Reducing Carnage On Our Roads | Independent Newspapers Limited
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Reducing Carnage On Our Roads

Posted: Apr 1, 2016 at 3:00 am   /   by   /   comments (0)

The recent unfortunate deaths of the Minister of State for Labour, James Ocholi, his wife and son, as well as that of an army officer, Yusha’u Abubakar in a ghastly auto crash along Abuja-Kaduna and Maiduguri-Damaturu roads respectively have again underscored the high level of carnage on Nigerian roads.

Information from the Federal Road Safety Commission (FRSC) reveals that 6,052 deaths through auto crashes were recorded in 2010 alone, and by 2012, it went up to 6, 092. In 2013, the road crash death profile hit an all time 6,450. However, at the twilight of November 2014, there seemed to be a decline on these figures as a total of 4, 643 deaths were recorded.  Of course, these figures do not capture the quantum of casualties from road crashes annually in Nigeria, as many accidents are not reported to the authorities. The number could be much more than what has been represented by these official figures.

Checking further, it is worrisome that most of the victims of road accidents in the country are from the young, productive and active spectrum of Nigeria’s population. The recent cases involving the Ochilis and Abubakar are pointers to this fact. It robbed the country of a senior lawyer and a serving minister, a mother and top university administrator, as well as a young energetic graduate with great prospects. How about the fine officer of the Nigerian Army? The economic and social cost implications that these mishaps have brought to the country cannot be quantified.  Unfortunately, research has shown that low and middle income countries are most vulnerable to road crashes. At the last check, about $100 billion is lost to these crashes annually by these countries of which Nigeria is one of them.

Incidentally, the causes of these road crashes are hydra-headed; but the unfortunate aspect of this phenomenon, particularly in Nigeria, is that most of these road accidents are avoidable. It is heartbreaking that Nigeria’s road network falls short of appropriate road design standards to keep up to speed with the increasing vehicular traffic activity volumes and vehicle weights. Many Nigerian roads, just like other infrastructure in the country, have suffered years of neglect, rendering them impassable.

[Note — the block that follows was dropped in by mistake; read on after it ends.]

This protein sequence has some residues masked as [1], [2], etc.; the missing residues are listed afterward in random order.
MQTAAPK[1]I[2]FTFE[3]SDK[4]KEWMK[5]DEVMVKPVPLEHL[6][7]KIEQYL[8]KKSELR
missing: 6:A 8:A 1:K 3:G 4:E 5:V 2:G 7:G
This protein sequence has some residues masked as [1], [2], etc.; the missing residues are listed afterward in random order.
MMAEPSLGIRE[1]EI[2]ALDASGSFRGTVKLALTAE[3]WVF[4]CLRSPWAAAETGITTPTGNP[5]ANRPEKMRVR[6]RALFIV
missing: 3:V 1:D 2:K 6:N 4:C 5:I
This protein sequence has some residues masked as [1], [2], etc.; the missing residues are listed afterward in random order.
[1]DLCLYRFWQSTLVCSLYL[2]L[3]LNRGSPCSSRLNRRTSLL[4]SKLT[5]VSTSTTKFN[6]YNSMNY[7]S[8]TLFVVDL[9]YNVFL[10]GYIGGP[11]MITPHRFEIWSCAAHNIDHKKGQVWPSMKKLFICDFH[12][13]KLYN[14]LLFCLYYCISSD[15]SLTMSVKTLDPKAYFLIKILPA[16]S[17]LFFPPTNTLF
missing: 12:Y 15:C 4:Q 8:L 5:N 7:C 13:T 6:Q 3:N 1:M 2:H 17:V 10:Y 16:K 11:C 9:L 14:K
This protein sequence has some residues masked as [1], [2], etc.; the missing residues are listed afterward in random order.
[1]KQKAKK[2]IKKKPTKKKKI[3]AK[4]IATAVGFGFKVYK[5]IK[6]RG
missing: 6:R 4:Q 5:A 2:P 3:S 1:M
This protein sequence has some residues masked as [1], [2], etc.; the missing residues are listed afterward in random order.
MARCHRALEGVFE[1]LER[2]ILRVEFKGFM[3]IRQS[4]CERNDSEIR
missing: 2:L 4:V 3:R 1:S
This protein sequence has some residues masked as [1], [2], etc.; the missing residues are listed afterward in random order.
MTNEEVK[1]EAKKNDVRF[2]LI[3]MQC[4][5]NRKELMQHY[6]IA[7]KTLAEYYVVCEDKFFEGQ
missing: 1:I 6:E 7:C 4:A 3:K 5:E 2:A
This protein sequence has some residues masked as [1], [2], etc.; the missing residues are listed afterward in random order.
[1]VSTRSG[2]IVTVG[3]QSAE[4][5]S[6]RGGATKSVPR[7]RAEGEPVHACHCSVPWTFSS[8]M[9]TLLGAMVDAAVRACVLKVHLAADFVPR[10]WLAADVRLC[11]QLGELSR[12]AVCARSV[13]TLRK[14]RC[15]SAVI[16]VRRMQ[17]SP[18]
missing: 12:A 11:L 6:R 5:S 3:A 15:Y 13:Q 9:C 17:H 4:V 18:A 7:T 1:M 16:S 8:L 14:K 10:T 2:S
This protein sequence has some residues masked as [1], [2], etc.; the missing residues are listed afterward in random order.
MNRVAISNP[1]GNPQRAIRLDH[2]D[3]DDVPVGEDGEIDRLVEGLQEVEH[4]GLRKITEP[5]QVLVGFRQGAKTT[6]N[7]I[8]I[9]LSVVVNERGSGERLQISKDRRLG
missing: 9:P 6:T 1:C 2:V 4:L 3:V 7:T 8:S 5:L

While not discountenancing the efforts of the FRSC in checkmating the high level of road crashes through some of its laudable programmes, it, nevertheless, needs to up its game. For instance, reports abound of indiscriminate issuance of drivers’ license without proper tests and trainings. Interestingly, many drivers plying Nigeria’s roads hardly went through conventional motoring institutes and thereby barely understood the highway codes. Ultimately the nation becomes saddled with those who are deficient in the art of driving.

The truth is that the high road crash profile in Nigeria should not be allowed to keep rising unabated. Therefore, we urge all critical stakeholders to work together to bring the menace to the barest minimum. To do this, transport associations, insurance companies, government agencies, haulage and other professional associations must fully cooperate with all the tenets of the national road traffic regulations. It is absolutely important that the FRSC is reinvigorated and empowered to be a lot more active and responsive to its statutory mandate of ensuring safety on all Nigerian roads without fear or favour.

Beyond this, it is critical that government begins the revamping of the railway transportation system to cater for the quantum of haulages across the country. That way, the number of articulated vehicles on Nigerian roads would reduce and the accidents that they cause would diminish. Certainly Nigeria cannot afford to continue to lose her citizens daily on avoidable road accidents.